Smoke and Mirrors: The Ambiguous Nature of the Major Questions Doctrine as a Reflection of the Intelligible Principle Test

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McGuire, David
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2024-04
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This Note begins by tracing the intelligible principle test’s history. Then, this Note then discusses the Supreme Court’s dissatisfaction for the intelligible principal test as a protection of the separation of powers. Finally, this Note analyzes the major questions cases to provide insight on the doctrine’s utility and the Supreme Court’s concerns with administrative overreach. This Note argues that the major questions doctrine is an unworkable judicial doctrine that reflects the nature of the intelligible principal test. It also argues that coupling the intelligible principal test with a statement of available powers for self-fulfilling delegations can remedy the Supreme Courts concerns with test without casting vast areas of administrative law into doubt. Finally, this Note concludes that the Supreme Court should retire the major questions doctrine and instead compare novel interpretations of a self-fulfilling delegation to the examples enumerated and do a similarity analysis on the rights impacted.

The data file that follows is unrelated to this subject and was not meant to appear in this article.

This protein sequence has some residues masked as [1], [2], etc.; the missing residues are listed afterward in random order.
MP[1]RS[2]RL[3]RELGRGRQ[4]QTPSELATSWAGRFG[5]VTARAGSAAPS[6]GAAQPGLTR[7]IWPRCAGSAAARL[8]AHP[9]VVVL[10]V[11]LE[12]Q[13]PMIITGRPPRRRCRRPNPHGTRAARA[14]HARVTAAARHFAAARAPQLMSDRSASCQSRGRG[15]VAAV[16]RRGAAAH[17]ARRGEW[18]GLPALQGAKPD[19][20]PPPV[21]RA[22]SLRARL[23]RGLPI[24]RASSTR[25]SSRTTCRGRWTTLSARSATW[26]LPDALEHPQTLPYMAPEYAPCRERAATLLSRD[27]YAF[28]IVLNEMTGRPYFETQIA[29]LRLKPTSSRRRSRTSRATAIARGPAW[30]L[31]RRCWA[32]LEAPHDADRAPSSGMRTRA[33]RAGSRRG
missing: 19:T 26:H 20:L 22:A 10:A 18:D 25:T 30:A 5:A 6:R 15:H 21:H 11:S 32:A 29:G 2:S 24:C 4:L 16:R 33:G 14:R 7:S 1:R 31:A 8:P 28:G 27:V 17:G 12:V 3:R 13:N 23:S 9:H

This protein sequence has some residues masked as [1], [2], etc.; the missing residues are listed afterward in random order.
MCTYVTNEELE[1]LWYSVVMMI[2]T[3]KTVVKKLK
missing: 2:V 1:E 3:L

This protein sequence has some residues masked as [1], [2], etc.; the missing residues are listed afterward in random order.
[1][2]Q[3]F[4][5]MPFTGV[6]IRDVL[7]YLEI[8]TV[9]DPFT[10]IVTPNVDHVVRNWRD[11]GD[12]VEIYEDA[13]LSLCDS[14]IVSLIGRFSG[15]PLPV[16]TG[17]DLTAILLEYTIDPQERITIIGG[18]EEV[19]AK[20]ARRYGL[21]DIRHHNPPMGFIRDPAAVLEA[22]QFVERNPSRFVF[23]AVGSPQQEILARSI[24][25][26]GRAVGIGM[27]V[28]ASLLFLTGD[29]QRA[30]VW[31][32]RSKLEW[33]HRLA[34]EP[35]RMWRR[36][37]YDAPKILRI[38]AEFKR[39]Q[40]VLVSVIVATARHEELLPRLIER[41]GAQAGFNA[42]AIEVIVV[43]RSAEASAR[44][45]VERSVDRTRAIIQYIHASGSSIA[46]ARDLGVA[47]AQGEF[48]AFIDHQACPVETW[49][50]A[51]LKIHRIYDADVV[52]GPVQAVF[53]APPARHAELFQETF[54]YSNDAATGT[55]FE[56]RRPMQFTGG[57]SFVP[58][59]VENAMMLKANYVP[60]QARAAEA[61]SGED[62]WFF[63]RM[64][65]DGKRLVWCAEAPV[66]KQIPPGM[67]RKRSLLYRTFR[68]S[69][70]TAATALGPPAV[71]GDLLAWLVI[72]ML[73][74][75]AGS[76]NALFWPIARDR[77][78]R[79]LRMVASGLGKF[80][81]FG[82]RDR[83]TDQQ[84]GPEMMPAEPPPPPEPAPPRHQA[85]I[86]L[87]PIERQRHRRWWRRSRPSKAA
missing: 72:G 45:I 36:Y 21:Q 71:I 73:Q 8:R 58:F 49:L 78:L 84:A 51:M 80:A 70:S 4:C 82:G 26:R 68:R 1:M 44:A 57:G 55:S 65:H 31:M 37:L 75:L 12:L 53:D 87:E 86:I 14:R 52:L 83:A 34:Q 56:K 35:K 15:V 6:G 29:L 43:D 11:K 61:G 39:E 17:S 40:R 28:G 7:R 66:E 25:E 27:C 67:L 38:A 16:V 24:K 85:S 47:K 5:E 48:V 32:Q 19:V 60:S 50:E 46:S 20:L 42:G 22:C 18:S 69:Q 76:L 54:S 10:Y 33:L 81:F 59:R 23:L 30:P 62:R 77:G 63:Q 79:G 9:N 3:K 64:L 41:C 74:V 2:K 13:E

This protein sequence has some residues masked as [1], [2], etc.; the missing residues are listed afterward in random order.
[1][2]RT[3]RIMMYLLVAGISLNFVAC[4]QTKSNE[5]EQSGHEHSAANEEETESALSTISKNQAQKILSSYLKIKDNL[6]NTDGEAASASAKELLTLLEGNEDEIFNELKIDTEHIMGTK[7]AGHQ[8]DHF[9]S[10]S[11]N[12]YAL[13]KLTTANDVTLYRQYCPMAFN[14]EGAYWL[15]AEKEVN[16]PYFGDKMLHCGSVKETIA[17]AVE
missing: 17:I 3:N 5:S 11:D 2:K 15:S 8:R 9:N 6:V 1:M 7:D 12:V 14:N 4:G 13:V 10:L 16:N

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Creighton University School of Law
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